Text: N. Rose, "Assembling the Modern Self" in Rewriting the Self: Histories from the Renaissance to the Present, edited by R. Porter. HUMAN RIGHTS IN A GLOBALIZED WORLD
Text: Martha Nussbaum.
GC: W, 2:00-4:00 p.m., Rm. TBA, 3 cr., Profs. Samuel Heilman and Susan Lees
[Cross listed with SOC 82301 and EES 79903]
This course will apply ethnographic techniques to examining the ethnic and social character of New York City. Students will use photo, video and audio tools to document and help understand the social geography of the city. The final product will be a multi-media document that will contain written text, visual and audio imagery. Each student will be expected to focus on a particular urban enclave in his or her project. Students will be taught how to use these various instrumentalities as part of the ethnographic enterprise.
GC: Th: 2:00-4:00 p.m., Rm. TBA, 3 cr., Prof. Michael Blim 
The seminar explores the role of values in the orientation of economies, with an eye toward developing alternative economic scenarios based upon values most often associated with social justice and democracy. The seminar conducts an initial review of relevant theoretical literature focussing, though not exclusively on Weber and Polanyi, and an examination of the social inequalities on a worldwide scale. Then, the seminar analyzes some promising economic alternatives, using material based either upon existing practices or currently circulating hypotheses about what might work better in some cases than actually existing capitalism.
GC: T, 4:15-6:15 p.m., Rm. TBA, 3 cr., Prof. Jane Schneider 
Following a brief overview of how crime is defined and theorized in other disciplines, this course will explore four literatures of relevance to contemporary anthropology. First we will sample the "histories from below" of crime and criminalization, focusing on England (e.g. Thompson, Hobsbawn), Mexico (Vanderwood), India (Guha, Subaltern Studies group), Italy (Hobsbawm, Blok), the Balkans (Herzfeld). Concerned for the most part with banditry, piracy, and "property crime" in contexts where powerful actors have instituted new definitions of property, these readings highlight theoretical difficulties surrounding the definition of crime and who is doing the defining. A final set of readings in this section will revisit this issue in relation to former Soviet bloc states (e.g. Verdery, Humphrey).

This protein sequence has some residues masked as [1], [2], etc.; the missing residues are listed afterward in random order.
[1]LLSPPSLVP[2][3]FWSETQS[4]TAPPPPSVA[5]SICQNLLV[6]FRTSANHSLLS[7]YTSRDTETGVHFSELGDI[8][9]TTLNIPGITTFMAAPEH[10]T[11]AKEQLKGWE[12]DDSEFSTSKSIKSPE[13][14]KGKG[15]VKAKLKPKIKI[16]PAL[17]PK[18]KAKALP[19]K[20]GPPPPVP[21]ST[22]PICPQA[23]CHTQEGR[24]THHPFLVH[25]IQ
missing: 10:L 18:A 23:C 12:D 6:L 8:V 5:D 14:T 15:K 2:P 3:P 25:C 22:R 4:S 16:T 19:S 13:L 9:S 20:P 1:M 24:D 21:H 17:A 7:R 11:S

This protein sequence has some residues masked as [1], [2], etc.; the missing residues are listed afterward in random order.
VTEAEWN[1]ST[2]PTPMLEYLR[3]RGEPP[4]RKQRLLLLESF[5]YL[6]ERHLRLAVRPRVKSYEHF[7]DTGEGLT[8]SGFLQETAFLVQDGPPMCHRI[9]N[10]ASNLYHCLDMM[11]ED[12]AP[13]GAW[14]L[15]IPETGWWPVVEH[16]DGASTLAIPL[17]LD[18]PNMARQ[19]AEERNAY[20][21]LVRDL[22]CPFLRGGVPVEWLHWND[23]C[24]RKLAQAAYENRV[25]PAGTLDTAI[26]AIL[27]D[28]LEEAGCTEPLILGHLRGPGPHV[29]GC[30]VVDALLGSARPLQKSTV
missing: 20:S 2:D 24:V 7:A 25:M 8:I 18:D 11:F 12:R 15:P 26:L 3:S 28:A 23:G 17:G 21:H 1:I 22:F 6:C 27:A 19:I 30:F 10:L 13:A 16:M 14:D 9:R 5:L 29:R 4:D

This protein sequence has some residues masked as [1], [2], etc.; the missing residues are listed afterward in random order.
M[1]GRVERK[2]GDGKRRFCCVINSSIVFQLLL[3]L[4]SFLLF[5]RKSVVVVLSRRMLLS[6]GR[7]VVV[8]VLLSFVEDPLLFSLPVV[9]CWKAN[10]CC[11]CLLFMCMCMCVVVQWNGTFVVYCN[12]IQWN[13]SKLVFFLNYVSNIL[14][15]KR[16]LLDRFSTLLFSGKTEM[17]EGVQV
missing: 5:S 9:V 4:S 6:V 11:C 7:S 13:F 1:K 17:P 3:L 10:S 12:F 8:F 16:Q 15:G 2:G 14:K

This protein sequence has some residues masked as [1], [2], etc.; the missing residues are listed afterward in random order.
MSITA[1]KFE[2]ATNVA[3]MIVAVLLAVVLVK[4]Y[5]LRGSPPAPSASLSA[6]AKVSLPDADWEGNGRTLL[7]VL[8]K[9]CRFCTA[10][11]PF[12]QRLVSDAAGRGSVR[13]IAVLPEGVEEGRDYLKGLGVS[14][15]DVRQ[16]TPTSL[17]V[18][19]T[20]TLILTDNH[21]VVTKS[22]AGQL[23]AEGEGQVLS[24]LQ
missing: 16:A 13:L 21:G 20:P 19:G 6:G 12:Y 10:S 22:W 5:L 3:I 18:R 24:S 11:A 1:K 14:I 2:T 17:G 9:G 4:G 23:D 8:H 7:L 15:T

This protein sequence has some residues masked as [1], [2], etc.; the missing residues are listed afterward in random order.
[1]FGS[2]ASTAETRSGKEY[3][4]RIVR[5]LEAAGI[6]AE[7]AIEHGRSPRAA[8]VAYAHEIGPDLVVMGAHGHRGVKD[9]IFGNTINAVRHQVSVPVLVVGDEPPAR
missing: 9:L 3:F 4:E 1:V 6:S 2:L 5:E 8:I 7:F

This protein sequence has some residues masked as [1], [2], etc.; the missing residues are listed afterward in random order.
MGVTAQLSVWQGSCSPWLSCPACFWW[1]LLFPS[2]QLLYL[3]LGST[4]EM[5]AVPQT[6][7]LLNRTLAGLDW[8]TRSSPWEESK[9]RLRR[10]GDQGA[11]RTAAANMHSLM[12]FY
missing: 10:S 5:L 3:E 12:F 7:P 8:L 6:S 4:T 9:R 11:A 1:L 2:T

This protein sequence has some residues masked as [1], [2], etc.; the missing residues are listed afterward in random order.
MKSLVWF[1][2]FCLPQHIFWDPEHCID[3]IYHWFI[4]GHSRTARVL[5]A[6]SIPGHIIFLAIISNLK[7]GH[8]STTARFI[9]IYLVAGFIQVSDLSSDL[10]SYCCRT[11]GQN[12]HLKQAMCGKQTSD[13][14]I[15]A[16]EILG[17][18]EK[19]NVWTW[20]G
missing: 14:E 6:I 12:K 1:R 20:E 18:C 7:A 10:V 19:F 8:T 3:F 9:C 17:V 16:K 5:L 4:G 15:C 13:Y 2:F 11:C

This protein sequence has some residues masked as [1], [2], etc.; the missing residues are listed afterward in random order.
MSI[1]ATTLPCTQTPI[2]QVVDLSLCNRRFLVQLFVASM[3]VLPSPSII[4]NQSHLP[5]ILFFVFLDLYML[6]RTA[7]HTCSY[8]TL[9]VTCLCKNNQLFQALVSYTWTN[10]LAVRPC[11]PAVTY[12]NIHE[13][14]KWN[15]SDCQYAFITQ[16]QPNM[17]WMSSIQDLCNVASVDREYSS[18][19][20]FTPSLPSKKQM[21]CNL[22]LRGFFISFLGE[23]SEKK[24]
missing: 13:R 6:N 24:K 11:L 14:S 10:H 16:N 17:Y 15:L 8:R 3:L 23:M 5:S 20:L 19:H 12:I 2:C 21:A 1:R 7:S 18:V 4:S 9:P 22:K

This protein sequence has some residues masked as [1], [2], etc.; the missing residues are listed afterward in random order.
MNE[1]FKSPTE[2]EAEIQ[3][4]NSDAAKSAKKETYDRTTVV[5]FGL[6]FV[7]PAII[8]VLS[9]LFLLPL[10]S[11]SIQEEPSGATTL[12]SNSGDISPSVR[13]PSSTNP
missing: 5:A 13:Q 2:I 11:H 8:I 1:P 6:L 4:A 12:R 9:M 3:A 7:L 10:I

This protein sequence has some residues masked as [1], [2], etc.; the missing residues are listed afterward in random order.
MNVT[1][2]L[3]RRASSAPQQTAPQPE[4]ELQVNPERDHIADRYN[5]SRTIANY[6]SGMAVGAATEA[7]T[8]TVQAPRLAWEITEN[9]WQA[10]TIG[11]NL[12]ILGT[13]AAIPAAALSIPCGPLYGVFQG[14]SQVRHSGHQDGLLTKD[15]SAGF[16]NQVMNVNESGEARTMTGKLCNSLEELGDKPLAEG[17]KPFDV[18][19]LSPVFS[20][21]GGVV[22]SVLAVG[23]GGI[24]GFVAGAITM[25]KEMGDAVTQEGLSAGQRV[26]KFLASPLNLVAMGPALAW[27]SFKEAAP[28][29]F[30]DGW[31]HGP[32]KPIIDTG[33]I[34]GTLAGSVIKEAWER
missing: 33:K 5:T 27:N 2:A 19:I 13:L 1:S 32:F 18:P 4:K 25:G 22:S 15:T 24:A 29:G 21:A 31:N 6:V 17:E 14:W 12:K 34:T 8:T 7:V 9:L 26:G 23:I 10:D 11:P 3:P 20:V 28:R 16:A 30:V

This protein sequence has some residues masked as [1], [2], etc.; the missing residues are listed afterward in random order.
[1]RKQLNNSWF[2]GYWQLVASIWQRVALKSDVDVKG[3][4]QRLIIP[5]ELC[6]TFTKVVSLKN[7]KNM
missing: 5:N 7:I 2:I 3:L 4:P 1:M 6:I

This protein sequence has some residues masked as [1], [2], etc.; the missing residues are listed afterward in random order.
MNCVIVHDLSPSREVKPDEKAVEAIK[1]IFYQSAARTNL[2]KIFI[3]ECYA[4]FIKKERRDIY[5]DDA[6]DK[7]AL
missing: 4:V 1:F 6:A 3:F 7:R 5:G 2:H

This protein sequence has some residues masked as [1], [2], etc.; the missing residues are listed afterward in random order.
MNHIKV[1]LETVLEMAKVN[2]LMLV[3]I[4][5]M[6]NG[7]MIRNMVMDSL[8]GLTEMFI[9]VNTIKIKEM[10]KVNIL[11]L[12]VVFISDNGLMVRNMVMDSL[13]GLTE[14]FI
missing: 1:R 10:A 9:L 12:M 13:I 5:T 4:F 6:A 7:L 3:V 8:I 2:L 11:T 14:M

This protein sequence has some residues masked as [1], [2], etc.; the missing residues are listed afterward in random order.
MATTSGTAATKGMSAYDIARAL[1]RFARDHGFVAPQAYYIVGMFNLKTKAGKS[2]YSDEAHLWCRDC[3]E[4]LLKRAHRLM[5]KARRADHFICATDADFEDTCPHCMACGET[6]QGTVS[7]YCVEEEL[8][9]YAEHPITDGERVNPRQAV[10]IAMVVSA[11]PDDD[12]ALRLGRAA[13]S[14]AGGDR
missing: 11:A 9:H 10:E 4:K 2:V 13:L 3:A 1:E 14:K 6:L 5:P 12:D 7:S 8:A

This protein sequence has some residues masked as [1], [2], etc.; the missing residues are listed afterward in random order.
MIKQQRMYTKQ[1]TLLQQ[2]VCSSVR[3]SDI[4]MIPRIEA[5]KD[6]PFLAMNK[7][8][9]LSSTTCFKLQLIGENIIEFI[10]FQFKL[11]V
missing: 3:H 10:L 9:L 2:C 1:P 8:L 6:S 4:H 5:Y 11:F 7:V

A second set of readings will consist of ethnographic and first person accounts of organized crime groups, enabling discussion of such issues as the role of kinship and talent in recruitment, the significance of initiations and rituals to maintaining "criminal reliability," relations of gender and age in "crime families," prisons as sites of organization and continuity, ways of normalizing violence. We will use the Sicilian mafia as one case study.
Third, taking a commodity chain approach to heroin and cocaine, we will read ethnographic accounts of the effects of illegal narcotics trafficking on producing communities, consuming communities, and nodes of articulation between them. The fourth and final segment of the course will consider contemporary "wars" on crime and drugs, both within the United States and in the United Nations and international human rights community. It is expected that this juxtaposition of drug trafficking with a consideration of the "wars" against it will re-evoke the issues surrounding crime and criminalization raised in the first section of the course. An overall goal of the semester will be to grapple with the theoretical and political implications of the vitality in world history of both crime formations and criminalization processes.
GC: Th, 4:15-6:15 p.m., Rm. TBA, 3 cr., Prof. Leith Mullings 
Anthropology has a great deal to contribute to formulating critical questions and proposing solutions to the central issues of our time. This seminar explores the role of anthropological knowledge in shaping public debate and social policy, through research, practice and advocacy. After interrogating the domains of theoretical, applied and advocacy anthropology, we will consider successful examples of the use of anthropology in reframing and influencing public discussion, policy and advocacy. Based on the interests of the seminar participants, these may range from global processes such as structural adjustment, war and militarization, and the environment, to more local issues such as urban displacement, the prison-industrial complex, education, public health and social welfare policies. The seminar will also consider writing styles and other communication techniques appropriate for reaching non-academic audiences; uses of media and other forms of information dissemination; and community collaboration in research.